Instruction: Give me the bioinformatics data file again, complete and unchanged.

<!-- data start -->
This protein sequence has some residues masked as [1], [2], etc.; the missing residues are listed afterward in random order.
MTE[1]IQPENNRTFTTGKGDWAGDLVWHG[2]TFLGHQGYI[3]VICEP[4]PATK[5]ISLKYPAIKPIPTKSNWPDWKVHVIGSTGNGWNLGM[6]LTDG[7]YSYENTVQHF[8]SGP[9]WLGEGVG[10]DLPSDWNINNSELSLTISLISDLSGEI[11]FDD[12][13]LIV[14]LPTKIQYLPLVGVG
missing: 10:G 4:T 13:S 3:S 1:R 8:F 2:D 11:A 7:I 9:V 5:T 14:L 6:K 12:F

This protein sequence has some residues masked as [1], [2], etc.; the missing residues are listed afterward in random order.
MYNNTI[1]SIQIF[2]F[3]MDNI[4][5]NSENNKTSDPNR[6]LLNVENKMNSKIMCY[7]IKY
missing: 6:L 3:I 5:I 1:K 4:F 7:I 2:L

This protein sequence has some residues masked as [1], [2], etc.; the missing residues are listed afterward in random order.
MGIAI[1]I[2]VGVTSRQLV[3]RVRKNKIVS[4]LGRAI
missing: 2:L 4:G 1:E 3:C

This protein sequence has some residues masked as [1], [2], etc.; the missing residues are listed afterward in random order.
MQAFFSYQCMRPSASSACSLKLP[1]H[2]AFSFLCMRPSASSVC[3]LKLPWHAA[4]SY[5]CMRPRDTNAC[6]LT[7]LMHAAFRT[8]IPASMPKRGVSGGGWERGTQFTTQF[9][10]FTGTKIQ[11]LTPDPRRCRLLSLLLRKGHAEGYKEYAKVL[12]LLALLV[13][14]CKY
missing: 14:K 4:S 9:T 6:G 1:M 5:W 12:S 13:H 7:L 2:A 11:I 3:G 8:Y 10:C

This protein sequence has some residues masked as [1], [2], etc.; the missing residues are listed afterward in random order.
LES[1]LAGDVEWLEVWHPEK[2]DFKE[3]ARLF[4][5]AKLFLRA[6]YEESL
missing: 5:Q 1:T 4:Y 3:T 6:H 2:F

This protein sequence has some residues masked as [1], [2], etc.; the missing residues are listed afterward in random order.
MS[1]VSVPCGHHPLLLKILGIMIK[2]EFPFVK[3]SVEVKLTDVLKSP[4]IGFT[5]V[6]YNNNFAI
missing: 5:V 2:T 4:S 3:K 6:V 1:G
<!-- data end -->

This protein sequence has some residues masked as [1], [2], etc.; the missing residues are listed afterward in random order.
MTE[1]IQPENNRTFTTGKGDWAGDLVWHG[2]TFLGHQGYI[3]VICEP[4]PATK[5]ISLKYPAIKPIPTKSNWPDWKVHVIGSTGNGWNLGM[6]LTDG[7]YSYENTVQHF[8]SGP[9]WLGEGVG[10]DLPSDWNINNSELSLTISLISDLSGEI[11]FDD[12][13]LIV[14]LPTKIQYLPLVGVG
missing: 10:G 4:T 13:S 3:S 1:R 8:F 2:D 11:A 7:I 9:V 5:T 14:L 6:K 12:F

This protein sequence has some residues masked as [1], [2], etc.; the missing residues are listed afterward in random order.
MYNNTI[1]SIQIF[2]F[3]MDNI[4][5]NSENNKTSDPNR[6]LLNVENKMNSKIMCY[7]IKY
missing: 6:L 3:I 5:I 1:K 4:F 7:I 2:L

This protein sequence has some residues masked as [1], [2], etc.; the missing residues are listed afterward in random order.
MGIAI[1]I[2]VGVTSRQLV[3]RVRKNKIVS[4]LGRAI
missing: 2:L 4:G 1:E 3:C

This protein sequence has some residues masked as [1], [2], etc.; the missing residues are listed afterward in random order.
MQAFFSYQCMRPSASSACSLKLP[1]H[2]AFSFLCMRPSASSVC[3]LKLPWHAA[4]SY[5]CMRPRDTNAC[6]LT[7]LMHAAFRT[8]IPASMPKRGVSGGGWERGTQFTTQF[9][10]FTGTKIQ[11]LTPDPRRCRLLSLLLRKGHAEGYKEYAKVL[12]LLALLV[13][14]CKY
missing: 14:K 4:S 9:T 6:G 1:M 5:W 12:S 13:H 7:L 2:A 11:I 3:G 8:Y 10:C

This protein sequence has some residues masked as [1], [2], etc.; the missing residues are listed afterward in random order.
LES[1]LAGDVEWLEVWHPEK[2]DFKE[3]ARLF[4][5]AKLFLRA[6]YEESL
missing: 5:Q 1:T 4:Y 3:T 6:H 2:F

This protein sequence has some residues masked as [1], [2], etc.; the missing residues are listed afterward in random order.
MS[1]VSVPCGHHPLLLKILGIMIK[2]EFPFVK[3]SVEVKLTDVLKSP[4]IGFT[5]V[6]YNNNFAI
missing: 5:V 2:T 4:S 3:K 6:V 1:G